|pic from http://www.oregonlive.com/|
But, I've gotten a jump on book fever this year. I've been devouring novels and chain-toasting bread like crazy - the two go hand-in-hand. I'm feeding the carb-craving winter girl that surfaces right about the time pumpkins replace petunias outside the grocery stores. The crappier the weather, the more I read and the more I eat (usually necessitating some sort of fanatic cleanse come January).
review in the Oregonian. I don't know what Knopf is thinking with the white-paper-wrapper cover. Is it a form of hubris? Or is it simply confidence that even if the book came with a little bag of shit stapled to the front, since Jhumpa Lahiri wrote it, it'll sell? Well, I have to admit, even at the princely sum of $27.95, I marched quickly to my favorite indie bookstore this morning and forked over the cash. I love Lahiri's writing, and the quandary described in the jacket "Two brothers bound by tragedy. A fiercely brilliant woman haunted by her past..." are the perfect ingredients to stoke my seasonal lust for books. And really, covers are only important if you've never heard of the author (so I'm hoping mine will be amazing!)
The other book on my desk is called "Writing in Community" put out by WriteLife earlier this year. It's a book on writing that encourages a deeper relationship with creativity and the act of writing in the spirit of Brenda Ueland's "If You Want to Write," and Natalie Goldberg's "Writing Down the Bones."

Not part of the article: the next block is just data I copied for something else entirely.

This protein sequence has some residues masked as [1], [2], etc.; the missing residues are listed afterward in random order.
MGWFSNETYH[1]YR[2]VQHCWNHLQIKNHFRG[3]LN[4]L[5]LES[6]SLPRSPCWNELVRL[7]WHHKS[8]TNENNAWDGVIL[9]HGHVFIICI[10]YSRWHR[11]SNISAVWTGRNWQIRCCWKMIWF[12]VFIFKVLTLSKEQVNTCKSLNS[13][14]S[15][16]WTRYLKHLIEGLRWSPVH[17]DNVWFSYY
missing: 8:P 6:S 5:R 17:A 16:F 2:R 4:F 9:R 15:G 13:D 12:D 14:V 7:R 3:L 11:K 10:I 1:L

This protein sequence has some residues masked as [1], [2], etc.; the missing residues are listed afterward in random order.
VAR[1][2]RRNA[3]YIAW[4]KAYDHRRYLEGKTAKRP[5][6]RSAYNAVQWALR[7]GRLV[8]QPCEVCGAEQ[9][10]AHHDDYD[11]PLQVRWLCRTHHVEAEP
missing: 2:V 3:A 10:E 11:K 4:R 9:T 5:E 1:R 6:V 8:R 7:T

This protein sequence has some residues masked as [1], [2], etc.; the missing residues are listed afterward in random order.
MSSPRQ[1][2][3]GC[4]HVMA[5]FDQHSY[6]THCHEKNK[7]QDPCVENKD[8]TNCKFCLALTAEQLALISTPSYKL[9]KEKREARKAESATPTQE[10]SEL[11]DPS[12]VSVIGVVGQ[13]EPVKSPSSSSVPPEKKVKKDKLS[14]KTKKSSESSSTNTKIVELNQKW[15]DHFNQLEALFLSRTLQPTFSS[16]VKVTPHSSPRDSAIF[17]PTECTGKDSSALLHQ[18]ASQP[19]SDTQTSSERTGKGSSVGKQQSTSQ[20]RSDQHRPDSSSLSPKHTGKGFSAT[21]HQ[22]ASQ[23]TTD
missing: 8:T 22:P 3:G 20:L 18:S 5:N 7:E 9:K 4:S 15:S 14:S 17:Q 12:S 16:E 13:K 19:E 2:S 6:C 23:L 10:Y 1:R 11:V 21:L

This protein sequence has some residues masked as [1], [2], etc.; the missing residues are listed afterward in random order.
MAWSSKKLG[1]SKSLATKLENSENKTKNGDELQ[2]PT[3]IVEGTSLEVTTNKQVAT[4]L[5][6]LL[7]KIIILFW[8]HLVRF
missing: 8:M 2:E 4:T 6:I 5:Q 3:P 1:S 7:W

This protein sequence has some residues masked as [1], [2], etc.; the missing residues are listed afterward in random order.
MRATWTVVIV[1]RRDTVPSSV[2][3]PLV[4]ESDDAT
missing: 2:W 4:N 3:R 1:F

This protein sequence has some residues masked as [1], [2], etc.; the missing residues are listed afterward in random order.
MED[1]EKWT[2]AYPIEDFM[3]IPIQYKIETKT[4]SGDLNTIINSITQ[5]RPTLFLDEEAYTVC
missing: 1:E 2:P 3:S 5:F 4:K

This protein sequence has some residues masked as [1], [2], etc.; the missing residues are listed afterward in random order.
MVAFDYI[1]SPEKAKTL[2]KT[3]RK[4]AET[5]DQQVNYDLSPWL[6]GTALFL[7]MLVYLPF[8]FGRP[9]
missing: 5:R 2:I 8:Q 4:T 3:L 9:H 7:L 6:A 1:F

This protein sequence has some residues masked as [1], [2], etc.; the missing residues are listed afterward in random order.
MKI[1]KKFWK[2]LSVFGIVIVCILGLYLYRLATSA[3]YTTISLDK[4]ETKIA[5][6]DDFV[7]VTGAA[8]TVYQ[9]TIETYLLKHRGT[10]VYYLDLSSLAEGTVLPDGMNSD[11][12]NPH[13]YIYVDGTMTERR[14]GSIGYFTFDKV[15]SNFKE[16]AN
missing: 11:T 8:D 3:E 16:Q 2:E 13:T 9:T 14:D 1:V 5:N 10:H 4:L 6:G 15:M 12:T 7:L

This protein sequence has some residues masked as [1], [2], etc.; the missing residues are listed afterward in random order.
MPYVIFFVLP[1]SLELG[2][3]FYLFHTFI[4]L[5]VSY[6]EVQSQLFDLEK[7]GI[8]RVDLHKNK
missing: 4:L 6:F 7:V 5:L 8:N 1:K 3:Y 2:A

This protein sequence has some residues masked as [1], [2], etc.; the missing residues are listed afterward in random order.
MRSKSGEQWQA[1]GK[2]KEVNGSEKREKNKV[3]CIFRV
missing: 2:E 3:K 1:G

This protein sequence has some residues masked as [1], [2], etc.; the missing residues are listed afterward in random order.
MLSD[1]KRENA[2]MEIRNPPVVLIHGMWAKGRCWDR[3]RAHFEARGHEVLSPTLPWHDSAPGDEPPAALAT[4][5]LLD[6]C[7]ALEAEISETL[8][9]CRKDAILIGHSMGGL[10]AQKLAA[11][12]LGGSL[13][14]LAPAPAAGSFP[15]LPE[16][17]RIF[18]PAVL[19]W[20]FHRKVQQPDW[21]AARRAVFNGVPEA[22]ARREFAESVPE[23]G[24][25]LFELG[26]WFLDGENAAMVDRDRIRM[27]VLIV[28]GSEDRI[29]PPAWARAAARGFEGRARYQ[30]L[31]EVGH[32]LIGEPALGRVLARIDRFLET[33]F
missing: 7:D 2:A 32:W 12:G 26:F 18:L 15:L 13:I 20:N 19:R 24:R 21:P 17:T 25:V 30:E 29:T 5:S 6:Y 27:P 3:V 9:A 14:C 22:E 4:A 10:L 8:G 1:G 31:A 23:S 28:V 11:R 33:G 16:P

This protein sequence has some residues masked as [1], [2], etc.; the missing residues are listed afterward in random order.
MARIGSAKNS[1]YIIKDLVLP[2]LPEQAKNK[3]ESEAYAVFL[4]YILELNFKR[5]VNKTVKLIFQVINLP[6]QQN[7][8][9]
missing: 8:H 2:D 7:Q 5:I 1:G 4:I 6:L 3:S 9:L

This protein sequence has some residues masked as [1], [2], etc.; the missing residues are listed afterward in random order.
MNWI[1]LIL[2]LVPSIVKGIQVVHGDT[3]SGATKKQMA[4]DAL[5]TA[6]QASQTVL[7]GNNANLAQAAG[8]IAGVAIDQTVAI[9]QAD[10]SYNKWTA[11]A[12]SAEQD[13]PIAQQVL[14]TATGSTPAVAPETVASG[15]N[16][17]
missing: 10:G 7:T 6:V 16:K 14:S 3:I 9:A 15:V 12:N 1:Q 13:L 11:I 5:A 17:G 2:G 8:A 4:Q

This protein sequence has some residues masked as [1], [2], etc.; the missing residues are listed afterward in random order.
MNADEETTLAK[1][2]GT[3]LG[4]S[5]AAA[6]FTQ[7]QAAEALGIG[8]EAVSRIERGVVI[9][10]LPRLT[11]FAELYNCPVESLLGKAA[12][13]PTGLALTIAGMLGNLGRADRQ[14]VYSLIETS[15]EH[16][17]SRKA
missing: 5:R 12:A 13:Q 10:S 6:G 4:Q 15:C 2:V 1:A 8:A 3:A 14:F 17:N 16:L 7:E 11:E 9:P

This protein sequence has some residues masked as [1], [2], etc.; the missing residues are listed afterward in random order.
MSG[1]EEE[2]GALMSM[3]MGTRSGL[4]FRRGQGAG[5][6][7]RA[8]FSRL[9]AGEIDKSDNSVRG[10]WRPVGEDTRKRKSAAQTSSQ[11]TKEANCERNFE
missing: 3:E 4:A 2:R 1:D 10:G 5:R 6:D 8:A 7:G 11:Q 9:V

my boot camp dialogue classes at LitReactor this week), I can't stress how important "generative" writing encouragement is in the process of producing work. WIC begins as a prescriptive - there are exercises and optional assignments, and ideas on how to start a generative writing group - but the book goes beyond "how to." It taps into that magical space. You know the one I'm talking about, right? Where you look up from your desk and the day is gone? Where you've immersed yourself so completely in your work that you cross over - the words on the page seem to have come from someone else entirely?
The book is a sort of love story. It's about self-investment as much as investment in a community of others. It champions the idea of peer-generated encouragement as a way to crystallize authenticity.
It's this sort of encouragement (for sustained, deep thought and time with the page), that we all too often talk ourselves out of. I'm going on record here - I'm for it. Words. Lots of them.
So, is it raining where you live? Do you write more or read more when the weather sucks?